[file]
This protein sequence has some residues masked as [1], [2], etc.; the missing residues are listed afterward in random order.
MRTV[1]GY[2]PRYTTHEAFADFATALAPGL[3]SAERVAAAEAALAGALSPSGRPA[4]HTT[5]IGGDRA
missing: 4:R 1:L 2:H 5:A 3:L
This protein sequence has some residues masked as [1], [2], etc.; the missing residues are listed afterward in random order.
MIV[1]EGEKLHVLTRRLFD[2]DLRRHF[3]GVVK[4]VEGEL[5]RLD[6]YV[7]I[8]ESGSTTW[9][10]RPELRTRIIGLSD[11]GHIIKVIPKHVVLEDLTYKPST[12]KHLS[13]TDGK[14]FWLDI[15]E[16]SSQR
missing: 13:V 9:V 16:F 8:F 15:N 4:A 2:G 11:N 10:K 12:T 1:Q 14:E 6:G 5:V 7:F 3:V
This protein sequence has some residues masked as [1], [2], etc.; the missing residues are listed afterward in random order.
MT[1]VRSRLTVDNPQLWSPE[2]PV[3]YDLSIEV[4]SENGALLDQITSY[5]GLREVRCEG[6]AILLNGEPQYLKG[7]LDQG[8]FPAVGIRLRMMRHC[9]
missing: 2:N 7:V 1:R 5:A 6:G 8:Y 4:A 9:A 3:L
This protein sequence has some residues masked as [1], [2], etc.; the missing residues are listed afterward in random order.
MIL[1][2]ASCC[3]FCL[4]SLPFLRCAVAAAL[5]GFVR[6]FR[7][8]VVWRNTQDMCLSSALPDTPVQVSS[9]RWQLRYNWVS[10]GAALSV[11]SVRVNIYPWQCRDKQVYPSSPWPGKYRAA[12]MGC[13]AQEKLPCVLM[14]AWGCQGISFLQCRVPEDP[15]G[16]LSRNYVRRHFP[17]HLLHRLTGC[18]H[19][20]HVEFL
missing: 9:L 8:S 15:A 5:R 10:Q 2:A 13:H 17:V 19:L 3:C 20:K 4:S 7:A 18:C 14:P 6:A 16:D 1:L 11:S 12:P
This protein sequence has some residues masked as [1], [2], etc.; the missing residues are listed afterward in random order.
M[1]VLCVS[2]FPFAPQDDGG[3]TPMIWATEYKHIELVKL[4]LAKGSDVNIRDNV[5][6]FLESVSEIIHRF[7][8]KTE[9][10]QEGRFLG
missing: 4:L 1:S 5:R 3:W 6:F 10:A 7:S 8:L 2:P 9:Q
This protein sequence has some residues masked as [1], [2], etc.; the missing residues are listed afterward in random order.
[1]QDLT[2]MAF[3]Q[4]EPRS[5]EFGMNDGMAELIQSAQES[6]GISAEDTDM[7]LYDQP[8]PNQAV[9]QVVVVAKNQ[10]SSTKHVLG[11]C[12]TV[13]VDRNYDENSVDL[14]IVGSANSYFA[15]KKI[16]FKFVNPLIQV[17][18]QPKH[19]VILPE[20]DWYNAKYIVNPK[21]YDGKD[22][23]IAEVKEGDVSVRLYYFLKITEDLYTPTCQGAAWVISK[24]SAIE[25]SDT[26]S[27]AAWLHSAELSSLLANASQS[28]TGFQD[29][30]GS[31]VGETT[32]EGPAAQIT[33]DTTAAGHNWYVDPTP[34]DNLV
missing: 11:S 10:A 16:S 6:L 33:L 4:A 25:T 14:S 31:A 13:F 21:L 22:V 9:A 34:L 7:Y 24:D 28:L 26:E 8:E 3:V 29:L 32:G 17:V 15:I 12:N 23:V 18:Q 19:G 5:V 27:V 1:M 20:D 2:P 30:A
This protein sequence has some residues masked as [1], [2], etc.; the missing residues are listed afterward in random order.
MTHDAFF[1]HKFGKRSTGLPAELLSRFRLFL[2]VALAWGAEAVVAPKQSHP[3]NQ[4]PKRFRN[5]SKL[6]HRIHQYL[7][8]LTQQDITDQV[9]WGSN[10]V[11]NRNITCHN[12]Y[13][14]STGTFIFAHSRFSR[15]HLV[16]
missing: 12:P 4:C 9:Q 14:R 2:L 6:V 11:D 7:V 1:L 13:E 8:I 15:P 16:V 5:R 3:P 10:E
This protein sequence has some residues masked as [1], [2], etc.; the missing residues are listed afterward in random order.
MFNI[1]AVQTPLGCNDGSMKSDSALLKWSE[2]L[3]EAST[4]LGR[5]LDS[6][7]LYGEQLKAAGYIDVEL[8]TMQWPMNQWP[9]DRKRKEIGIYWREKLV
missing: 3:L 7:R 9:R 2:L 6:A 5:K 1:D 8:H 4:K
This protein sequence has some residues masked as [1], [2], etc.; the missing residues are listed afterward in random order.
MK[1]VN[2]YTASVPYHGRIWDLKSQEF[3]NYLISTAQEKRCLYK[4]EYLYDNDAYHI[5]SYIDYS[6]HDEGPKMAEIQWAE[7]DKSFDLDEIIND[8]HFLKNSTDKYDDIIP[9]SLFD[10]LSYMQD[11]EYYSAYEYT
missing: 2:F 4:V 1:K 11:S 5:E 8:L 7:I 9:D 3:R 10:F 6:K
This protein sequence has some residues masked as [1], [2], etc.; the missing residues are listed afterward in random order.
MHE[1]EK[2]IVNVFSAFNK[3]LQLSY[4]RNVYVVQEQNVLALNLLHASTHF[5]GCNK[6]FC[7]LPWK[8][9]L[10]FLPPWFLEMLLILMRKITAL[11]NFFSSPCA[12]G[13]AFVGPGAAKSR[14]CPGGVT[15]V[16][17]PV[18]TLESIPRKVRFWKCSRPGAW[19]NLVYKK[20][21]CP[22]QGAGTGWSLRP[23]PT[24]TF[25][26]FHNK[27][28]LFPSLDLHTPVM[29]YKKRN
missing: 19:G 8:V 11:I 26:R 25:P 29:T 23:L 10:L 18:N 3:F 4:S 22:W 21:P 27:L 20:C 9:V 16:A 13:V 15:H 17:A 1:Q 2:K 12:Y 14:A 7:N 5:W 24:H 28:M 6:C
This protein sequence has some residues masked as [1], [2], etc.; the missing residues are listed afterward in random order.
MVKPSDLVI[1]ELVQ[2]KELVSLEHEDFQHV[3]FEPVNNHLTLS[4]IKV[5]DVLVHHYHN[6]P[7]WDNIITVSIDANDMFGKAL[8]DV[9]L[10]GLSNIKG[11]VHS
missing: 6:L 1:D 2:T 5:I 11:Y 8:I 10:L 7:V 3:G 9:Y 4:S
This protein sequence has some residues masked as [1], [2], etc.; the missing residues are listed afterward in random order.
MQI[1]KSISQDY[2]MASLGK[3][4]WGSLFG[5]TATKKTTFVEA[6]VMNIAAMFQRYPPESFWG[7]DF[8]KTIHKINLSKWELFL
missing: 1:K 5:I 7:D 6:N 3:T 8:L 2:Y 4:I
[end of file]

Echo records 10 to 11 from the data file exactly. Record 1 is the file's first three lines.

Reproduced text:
This protein sequence has some residues masked as [1], [2], etc.; the missing residues are listed afterward in random order.
MHE[1]EK[2]IVNVFSAFNK[3]LQLSY[4]RNVYVVQEQNVLALNLLHASTHF[5]GCNK[6]FC[7]LPWK[8][9]L[10]FLPPWFLEMLLILMRKITAL[11]NFFSSPCA[12]G[13]AFVGPGAAKSR[14]CPGGVT[15]V[16][17]PV[18]TLESIPRKVRFWKCSRPGAW[19]NLVYKK[20][21]CP[22]QGAGTGWSLRP[23]PT[24]TF[25][26]FHNK[27][28]LFPSLDLHTPVM[29]YKKRN
missing: 19:G 8:V 11:I 26:R 25:P 29:T 23:L 10:L 18:N 3:F 4:S 22:W 21:P 27:L 20:C 9:V 16:A 13:V 15:H 17:A 1:Q 2:K 12:Y 14:A 7:N 5:W 24:H 28:M 6:C
This protein sequence has some residues masked as [1], [2], etc.; the missing residues are listed afterward in random order.
MVKPSDLVI[1]ELVQ[2]KELVSLEHEDFQHV[3]FEPVNNHLTLS[4]IKV[5]DVLVHHYHN[6]P[7]WDNIITVSIDANDMFGKAL[8]DV[9]L[10]GLSNIKG[11]VHS
missing: 6:L 1:D 2:T 5:I 11:Y 8:I 10:L 7:V 3:G 9:Y 4:S